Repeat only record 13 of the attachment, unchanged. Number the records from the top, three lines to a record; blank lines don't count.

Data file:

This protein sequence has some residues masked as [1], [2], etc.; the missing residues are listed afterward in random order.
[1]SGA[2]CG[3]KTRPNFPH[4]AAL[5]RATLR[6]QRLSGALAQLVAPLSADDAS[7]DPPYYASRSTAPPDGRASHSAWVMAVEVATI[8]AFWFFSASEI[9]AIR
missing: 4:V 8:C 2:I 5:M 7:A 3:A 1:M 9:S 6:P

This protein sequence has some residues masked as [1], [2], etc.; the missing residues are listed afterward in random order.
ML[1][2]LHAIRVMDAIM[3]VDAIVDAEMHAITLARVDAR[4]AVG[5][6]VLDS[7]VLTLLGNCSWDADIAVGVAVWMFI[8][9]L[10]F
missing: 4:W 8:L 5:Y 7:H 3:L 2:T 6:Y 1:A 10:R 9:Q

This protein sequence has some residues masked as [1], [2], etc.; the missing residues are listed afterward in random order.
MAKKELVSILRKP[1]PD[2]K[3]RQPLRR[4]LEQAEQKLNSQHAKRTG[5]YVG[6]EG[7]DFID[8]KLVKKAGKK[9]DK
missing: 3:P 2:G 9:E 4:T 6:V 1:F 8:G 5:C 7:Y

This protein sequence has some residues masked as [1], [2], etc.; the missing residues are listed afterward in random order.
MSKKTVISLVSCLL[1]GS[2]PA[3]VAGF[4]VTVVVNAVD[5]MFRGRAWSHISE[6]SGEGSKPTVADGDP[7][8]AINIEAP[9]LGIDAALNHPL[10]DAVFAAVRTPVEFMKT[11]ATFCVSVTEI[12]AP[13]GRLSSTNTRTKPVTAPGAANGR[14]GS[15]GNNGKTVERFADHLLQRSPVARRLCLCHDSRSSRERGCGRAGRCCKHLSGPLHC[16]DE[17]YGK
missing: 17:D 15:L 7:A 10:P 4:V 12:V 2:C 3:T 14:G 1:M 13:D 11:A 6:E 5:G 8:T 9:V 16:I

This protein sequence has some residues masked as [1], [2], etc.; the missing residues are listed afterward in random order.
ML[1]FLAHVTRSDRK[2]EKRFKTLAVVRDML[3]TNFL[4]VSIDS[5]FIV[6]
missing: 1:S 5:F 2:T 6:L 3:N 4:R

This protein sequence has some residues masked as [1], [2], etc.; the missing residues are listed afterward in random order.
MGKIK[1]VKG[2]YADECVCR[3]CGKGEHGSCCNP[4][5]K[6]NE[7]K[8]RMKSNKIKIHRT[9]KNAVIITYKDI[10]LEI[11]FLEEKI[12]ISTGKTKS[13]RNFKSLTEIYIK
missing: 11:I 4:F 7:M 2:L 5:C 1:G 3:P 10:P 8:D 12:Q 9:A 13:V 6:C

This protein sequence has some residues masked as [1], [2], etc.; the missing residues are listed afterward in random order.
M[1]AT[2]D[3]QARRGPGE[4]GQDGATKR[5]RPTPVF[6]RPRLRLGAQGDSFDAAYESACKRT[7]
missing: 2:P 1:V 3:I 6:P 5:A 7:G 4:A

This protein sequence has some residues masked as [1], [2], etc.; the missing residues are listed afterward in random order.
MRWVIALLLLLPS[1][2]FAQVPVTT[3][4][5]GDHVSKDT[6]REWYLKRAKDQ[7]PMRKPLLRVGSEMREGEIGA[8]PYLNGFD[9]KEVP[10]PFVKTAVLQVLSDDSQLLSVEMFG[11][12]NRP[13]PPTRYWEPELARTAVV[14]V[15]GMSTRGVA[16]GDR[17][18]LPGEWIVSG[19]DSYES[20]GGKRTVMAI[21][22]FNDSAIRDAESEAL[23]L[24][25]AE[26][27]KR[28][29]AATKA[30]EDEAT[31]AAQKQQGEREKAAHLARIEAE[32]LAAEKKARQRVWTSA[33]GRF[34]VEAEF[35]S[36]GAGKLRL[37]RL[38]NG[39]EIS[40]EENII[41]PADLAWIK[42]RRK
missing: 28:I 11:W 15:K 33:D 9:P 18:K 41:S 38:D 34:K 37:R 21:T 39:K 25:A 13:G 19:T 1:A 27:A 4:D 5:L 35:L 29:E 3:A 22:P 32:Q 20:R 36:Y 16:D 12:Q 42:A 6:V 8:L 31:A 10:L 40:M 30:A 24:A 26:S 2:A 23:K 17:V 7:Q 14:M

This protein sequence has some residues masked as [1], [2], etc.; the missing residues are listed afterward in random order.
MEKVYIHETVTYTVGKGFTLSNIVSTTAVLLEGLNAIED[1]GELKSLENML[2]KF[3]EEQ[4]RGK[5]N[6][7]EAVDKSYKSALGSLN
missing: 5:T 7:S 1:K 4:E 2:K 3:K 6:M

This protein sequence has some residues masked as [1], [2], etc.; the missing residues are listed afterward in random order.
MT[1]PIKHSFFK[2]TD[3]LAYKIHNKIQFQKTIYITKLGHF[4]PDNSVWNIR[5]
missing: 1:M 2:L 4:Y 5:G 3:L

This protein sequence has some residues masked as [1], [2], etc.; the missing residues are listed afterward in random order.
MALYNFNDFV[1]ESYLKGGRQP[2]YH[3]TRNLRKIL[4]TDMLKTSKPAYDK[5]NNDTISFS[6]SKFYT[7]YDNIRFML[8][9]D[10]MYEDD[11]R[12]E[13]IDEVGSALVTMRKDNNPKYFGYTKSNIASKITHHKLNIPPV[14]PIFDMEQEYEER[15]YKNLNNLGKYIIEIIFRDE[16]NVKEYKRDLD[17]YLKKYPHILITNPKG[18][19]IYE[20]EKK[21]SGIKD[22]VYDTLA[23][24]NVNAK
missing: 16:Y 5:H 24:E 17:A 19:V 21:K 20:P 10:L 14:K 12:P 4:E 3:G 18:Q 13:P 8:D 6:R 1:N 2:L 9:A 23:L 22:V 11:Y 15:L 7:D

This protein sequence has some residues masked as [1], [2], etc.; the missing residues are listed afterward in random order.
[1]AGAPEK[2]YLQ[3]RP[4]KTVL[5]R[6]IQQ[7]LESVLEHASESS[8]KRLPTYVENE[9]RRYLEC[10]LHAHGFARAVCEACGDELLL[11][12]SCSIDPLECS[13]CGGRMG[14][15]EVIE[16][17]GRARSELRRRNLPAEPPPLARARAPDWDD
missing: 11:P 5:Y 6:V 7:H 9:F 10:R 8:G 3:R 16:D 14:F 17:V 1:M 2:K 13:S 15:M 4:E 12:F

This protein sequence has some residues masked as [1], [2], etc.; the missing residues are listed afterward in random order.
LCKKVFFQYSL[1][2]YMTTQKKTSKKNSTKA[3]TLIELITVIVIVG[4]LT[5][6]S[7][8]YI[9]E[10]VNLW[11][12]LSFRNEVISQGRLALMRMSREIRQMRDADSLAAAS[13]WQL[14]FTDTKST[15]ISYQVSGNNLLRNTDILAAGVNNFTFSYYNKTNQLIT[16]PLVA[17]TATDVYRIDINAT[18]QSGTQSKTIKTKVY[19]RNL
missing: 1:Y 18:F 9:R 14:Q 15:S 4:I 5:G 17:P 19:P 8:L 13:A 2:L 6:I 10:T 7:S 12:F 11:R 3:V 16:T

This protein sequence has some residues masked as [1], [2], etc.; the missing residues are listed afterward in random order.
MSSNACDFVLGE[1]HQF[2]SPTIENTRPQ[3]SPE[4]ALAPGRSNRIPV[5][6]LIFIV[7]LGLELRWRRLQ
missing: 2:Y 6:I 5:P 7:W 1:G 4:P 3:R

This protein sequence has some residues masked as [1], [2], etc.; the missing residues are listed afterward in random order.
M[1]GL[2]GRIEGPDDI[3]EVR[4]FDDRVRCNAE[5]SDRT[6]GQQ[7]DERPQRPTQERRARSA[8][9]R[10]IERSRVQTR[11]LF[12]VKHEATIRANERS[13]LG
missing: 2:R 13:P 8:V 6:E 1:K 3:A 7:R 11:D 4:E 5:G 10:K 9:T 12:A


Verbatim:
This protein sequence has some residues masked as [1], [2], etc.; the missing residues are listed afterward in random order.
LCKKVFFQYSL[1][2]YMTTQKKTSKKNSTKA[3]TLIELITVIVIVG[4]LT[5][6]S[7][8]YI[9]E[10]VNLW[11][12]LSFRNEVISQGRLALMRMSREIRQMRDADSLAAAS[13]WQL[14]FTDTKST[15]ISYQVSGNNLLRNTDILAAGVNNFTFSYYNKTNQLIT[16]PLVA[17]TATDVYRIDINAT[18]QSGTQSKTIKTKVY[19]RNL
missing: 1:Y 18:F 9:R 14:Q 15:S 4:I 5:G 17:P 19:P 8:L 13:A 2:L 6:I 10:T 7:S 12:F 11:R 3:V 16:T